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Quantum Support Vector Machines (QSVM)

Classiq's QSVM package allows the user to classify labeled data by using the relevant feature map.

Introduction and Background

Quantum Support Vector Machines is the Quantum version of SVM - a data classification method which separates the data using a hyperplane.

The algorithm takes the following steps:

  • Feature map - Map the data into a different hyperspace (since the data may be non-linearly-separable in the original space)
    • In the case of QSVM - mapping the classical data into a Hilbert space, using gates that are parametric in the data.
  • Calculate the kernel matrix
    • The kernel entries are the fidelities between different feature vectors
    • In the case of QSVM - the kernel \(K(\vec{x}_i \vec{x}_j)\) is found by assigning \(\vec{x}_i\) and \(\vec{x}_j\) into the parametric quantum program, and examining the counts after execution.
  • Optimize the dual problem (this is always done classically)

    \[ L_D(\alpha) = \sum_{i=1}^t \alpha_i - \frac{1}{2} \sum_{i,j=1}^t y_i y_j \alpha_i \alpha_k K(\vec{x}_i \vec{x}_j) \]
    • Where \(t\) is the amount of data points
    • the \(\vec{x}_i\)s are the data points
    • \(y_i\) is the label \(\in \{-1,1\}\) of each data point
    • \(K(\vec{x}_i \vec{x}_j)\) is the kernel matrix element between the \(i\) and \(j\) data points
    • and we optimize over the \(\alpha\)s
    • We expect most of the \(\alpha\)s to be \(0\). The \(\vec{x}_i\)s that correspond to non-zero \(\alpha_i\) are called the Support Vectors.
  • Finally, we may predict unlabeled data by calculating the kernel matrix of the new datum with respect to the support vectors.

    \[ \text{Predicted Label}(\vec{s}) = \text{sign} \left( \sum_{i=1}^t y_i \alpha_i^* K(\vec{x}_i , \vec{s}) + b \right), \]

    Where

    • \(\vec{s}\) is the data point to be classified
    • \(\alpha_i^*\) are the optimized \(\alpha\)s
    • And \(b\) is the bias.

Reference:

[1] Havlíček, V., Córcoles, A.D., Temme, K. et al. Supervised learning with quantum-enhanced feature spaces. Nature 567, 209-212 (2019). https://doi.org/10.1038/s41586-019-0980-2

Input Data

  • The data variables are a list of a list of floats. Each vector in the list represents one data point.
  • The lables variables are a list of integers. This list should have the same length as the data variable. Each integer represents the label that the corresponding data point belongs to.

For example:

train_data = [[0.1, 0.2], [1, 2], [10, 20]]
train_labels = [1, 2, 3]
test_data = [[0.3, 0.4], [3, 4], [30, 40]]
test_labels = [1, 2, 3]
predict_data = [[0.5, 0.6], [5, 6], [50, 60]]

Creating a QSVM Model

The Classiq API allows one to create a QSVM model. The model includes:

  • The qmain part - defines the parametric quantum program. This is a function of the feature map chosen.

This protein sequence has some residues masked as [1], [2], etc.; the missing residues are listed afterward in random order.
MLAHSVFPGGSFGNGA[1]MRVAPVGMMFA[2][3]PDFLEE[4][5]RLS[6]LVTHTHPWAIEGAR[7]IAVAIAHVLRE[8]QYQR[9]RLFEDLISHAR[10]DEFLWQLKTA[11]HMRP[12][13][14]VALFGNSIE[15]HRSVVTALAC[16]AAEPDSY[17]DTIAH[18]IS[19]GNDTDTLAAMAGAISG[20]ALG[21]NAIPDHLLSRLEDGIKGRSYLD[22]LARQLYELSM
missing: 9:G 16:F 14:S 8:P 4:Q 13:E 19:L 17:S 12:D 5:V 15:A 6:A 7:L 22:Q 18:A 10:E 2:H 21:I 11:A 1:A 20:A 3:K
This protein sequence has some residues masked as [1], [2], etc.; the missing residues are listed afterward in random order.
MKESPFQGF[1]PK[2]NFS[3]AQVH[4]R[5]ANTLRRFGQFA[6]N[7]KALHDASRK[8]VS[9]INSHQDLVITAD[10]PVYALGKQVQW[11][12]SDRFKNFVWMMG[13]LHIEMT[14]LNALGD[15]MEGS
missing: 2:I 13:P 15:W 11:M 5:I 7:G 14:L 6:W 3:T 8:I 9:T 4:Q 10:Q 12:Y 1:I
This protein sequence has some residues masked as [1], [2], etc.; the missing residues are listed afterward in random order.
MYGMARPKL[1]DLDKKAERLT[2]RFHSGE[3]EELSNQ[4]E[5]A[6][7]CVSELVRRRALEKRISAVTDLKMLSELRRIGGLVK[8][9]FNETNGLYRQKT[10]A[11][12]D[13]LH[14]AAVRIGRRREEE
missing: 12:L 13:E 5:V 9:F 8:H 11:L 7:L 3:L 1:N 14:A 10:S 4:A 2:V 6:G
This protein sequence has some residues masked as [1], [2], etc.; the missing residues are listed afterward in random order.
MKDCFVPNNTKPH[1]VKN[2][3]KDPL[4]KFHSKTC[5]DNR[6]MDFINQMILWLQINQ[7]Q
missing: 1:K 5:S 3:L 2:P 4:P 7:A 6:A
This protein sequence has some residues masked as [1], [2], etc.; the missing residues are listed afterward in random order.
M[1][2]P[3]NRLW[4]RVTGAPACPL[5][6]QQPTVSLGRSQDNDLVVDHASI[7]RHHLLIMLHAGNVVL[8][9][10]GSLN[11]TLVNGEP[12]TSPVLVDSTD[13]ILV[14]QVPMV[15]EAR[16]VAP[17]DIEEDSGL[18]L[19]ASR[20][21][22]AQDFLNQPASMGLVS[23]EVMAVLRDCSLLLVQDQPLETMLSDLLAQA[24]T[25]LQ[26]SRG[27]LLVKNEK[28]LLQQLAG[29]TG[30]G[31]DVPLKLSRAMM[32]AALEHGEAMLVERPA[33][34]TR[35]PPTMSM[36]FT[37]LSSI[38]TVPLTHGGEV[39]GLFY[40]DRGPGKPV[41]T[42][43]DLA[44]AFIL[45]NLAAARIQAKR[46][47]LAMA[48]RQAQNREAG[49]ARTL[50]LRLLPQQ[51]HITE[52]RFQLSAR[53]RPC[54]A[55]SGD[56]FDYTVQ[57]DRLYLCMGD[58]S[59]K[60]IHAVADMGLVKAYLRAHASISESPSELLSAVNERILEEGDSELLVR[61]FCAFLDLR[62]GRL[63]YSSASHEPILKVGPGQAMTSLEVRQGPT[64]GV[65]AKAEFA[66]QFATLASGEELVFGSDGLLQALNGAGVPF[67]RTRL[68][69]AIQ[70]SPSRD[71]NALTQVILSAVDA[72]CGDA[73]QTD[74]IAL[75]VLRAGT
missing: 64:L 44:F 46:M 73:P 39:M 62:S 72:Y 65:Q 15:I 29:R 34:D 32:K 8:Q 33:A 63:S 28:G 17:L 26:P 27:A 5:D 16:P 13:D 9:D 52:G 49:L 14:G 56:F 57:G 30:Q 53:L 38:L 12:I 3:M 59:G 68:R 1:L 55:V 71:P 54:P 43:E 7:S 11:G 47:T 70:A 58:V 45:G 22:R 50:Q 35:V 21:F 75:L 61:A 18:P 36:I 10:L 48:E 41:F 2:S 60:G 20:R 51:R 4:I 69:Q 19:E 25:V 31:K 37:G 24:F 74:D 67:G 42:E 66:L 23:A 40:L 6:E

• The cmain part - runs the qmain parametric quantum program with the data assigned in the quantum program parameters.

Creating the model is done in the following way:

from classiq import construct_qsvm_model

qsvm_model = construct_qsvm_model(
    train_data=train_data,
    train_labels=train_labels,
    test_data=test_data,
    test_labels=test_labels,
    predict_data=predict_data,
    feature_map_function_name="bloch_sphere_feature_map",
    bloch_feature_dimension=2,
)

Here, we chose to encode the data onto the surface of the bloch sphere, so feature_map_function_name is set to "bloch_sphere_feature_map" with bloch_feature_dimension=2 to because the data is 2D.

Get predicted labels results

from classiq import synthesize, execute, GeneratedCircuit
from classiq import set_quantum_program_execution_preferences
from classiq.execution import ClassiqBackendPreferences
from classiq.execution import ExecutionPreferences

quantum_program = synthesize(qsvm_model)
GeneratedCircuit.from_qprog(quantum_program).show()

quantum_program = set_quantum_program_execution_preferences(
    quantum_program,
    ExecutionPreferences(
        num_shots=1024,
        backend_preferences=ClassiqBackendPreferences(backend_name="aer_simulator"),
    ),
)

results = execute(quantum_program).result()

print(results)

The above code will sequentially show the parametric quantum program that represents the feature map:  quantum program

It will run train -> test -> predict, and will print the results: the predicted labels and the test score

The full code

from classiq import construct_qsvm_model

from classiq import synthesize, execute, GeneratedCircuit
from classiq import set_quantum_program_execution_preferences
from classiq.execution import ClassiqBackendPreferences
from classiq.execution import ExecutionPreferences

train_data = [[0.1, 0.2], [1, 2], [10, 20]]
train_labels = [1, 2, 3]
test_data = [[0.3, 0.4], [3, 4], [30, 40]]
test_labels = [1, 2, 3]
predict_data = [[0.5, 0.6], [5, 6], [50, 60]]

qsvm_model = construct_qsvm_model(
    train_data=train_data,
    train_labels=train_labels,
    test_data=test_data,
    test_labels=test_labels,
    predict_data=predict_data,
    feature_map_function_name="bloch_sphere_feature_map",
    bloch_feature_dimension=2,
)

quantum_program = synthesize(qsvm_model)
GeneratedCircuit.from_qprog(quantum_program).show()

quantum_program = set_quantum_program_execution_preferences(
    quantum_program,
    ExecutionPreferences(
        num_shots=1024,
        backend_preferences=ClassiqBackendPreferences(backend_name="aer_simulator"),
    ),
)
results = execute(quantum_program).result()

print(results)